The number of homes for sale is up, but fewer and fewer are affordable for a typical buyer, according to new data from Redfin.
The real estate website recently released a study that considered all homes that were on the market in 2017 and 2018 and calculated the share of homes in each metro area that were affordable to a household earning the median income. The study found that in many markets, the supply of affordable homes was dwindling, both in terms of gross numbers and as a percentage of all homes on the market.
For instance, only 14% of homes on the market in the San Jose metro area in 2018 were affordable on the area’s median household income of $117,000. That’s down from 26% in 2017. In Los Angeles, only 16% of homes were affordable last year, down from 20% in 2017.
“Homeownership is increasingly out of reach for the typical American,” said Daryl Fairweather, Redfin chief economist. “Over the last few years, builders have focused on luxury homes, and there hasn’t been enough construction of affordable starter homes.”
That emphasis on luxury homes means that the number of affordable homes has shrunk in many markets even as overall inventory has surged. In the San Diego metro area, the number of homes for sale jumped 10% in 2018, but the number of affordable homes for sale fell 16%, according to Redfin. In Seattle, there were 4% more homes for sale in 2018 than in 2017, but the number of affordable homes for sale fell by 17%.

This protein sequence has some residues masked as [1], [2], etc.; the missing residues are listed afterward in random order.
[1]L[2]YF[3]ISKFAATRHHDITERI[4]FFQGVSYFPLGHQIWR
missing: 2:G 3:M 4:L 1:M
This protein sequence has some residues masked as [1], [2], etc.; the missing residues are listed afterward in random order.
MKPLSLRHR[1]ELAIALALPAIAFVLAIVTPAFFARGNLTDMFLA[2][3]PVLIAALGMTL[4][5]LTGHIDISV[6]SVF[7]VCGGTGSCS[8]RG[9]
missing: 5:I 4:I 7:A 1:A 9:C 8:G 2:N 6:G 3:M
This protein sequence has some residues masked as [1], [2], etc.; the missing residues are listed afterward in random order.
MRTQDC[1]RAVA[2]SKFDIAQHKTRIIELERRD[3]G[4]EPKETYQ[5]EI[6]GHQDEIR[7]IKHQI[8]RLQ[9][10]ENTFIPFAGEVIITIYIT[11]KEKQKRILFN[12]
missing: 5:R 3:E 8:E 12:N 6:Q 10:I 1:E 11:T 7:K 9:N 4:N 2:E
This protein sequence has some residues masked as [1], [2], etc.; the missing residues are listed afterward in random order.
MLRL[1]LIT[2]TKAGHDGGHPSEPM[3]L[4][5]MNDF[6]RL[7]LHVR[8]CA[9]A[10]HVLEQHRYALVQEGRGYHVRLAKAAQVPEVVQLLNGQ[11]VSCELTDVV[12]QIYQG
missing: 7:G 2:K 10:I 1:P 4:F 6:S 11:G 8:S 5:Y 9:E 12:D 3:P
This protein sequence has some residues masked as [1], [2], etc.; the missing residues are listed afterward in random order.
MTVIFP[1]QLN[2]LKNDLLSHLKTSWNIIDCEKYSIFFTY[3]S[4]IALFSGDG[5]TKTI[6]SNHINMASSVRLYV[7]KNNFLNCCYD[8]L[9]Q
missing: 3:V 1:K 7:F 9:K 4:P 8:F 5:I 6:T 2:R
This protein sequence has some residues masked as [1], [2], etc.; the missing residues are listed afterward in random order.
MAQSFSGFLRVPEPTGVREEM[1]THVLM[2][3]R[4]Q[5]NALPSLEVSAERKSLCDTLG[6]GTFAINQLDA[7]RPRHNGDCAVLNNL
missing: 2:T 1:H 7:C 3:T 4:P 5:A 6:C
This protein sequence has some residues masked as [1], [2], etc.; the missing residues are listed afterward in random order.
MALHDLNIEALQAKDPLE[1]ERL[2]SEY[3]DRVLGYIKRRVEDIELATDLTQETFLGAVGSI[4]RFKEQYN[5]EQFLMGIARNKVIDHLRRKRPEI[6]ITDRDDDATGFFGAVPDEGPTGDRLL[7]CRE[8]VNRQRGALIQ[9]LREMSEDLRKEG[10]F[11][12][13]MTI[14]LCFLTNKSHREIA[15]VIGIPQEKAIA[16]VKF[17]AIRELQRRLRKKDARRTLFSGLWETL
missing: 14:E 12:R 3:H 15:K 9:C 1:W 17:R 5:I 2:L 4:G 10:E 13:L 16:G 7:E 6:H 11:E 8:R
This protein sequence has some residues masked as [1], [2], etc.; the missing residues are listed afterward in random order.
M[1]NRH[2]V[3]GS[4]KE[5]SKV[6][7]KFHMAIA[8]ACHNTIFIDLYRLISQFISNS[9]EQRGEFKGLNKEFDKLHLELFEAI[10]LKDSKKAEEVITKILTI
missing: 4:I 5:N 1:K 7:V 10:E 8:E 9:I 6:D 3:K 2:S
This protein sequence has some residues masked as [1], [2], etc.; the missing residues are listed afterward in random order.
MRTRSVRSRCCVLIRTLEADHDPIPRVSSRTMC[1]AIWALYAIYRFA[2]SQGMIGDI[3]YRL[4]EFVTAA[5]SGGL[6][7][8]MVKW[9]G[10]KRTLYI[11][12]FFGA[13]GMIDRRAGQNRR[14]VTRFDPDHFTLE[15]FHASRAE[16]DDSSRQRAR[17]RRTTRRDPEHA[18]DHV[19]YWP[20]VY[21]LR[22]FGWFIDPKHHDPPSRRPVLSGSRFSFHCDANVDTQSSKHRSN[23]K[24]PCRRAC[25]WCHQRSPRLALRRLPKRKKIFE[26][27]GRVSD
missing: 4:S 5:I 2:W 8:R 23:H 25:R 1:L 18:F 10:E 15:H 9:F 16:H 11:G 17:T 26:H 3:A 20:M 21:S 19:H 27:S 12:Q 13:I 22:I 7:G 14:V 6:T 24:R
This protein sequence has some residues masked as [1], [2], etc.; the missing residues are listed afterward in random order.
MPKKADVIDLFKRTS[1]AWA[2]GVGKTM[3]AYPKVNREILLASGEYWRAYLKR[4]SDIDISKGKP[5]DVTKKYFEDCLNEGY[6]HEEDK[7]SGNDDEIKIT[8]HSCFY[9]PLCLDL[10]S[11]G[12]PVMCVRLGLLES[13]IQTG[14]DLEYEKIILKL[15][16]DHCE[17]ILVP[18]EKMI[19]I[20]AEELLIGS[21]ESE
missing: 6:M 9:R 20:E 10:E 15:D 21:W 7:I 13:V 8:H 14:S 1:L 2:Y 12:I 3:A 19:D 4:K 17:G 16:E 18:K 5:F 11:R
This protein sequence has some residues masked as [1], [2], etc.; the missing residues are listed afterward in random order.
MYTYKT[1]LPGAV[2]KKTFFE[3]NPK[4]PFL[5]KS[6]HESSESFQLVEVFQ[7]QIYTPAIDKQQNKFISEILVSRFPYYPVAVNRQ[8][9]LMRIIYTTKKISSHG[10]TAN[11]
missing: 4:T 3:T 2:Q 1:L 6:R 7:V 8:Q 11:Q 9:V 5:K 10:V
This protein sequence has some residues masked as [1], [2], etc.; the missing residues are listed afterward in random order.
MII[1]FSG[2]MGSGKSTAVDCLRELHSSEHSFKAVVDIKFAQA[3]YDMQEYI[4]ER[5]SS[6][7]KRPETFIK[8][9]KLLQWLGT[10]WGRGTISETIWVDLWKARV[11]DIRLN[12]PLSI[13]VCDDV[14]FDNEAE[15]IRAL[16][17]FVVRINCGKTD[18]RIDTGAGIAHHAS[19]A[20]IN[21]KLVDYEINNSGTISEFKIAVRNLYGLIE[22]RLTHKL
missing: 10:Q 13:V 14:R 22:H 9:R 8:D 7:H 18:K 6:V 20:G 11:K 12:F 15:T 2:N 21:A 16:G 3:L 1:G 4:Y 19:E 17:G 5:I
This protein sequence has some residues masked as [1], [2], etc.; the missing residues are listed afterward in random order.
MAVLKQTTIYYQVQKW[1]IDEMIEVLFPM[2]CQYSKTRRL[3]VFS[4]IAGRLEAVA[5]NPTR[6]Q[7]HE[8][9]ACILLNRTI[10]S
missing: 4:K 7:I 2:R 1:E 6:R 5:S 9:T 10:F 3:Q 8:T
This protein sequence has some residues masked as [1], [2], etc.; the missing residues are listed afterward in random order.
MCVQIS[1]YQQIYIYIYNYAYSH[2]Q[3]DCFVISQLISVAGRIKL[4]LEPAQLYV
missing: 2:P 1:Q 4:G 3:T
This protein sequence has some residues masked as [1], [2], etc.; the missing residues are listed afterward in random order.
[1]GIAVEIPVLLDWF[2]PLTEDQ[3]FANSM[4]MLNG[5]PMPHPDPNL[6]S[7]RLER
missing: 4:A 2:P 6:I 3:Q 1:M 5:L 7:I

Redfin projected that builders would begin addressing the imbalance this year.
“We expect builders to shift their attention to more affordable homes during 2019, which along with rezoning efforts by local governments should reduce this pressure to some degree over time,” Fairweather said.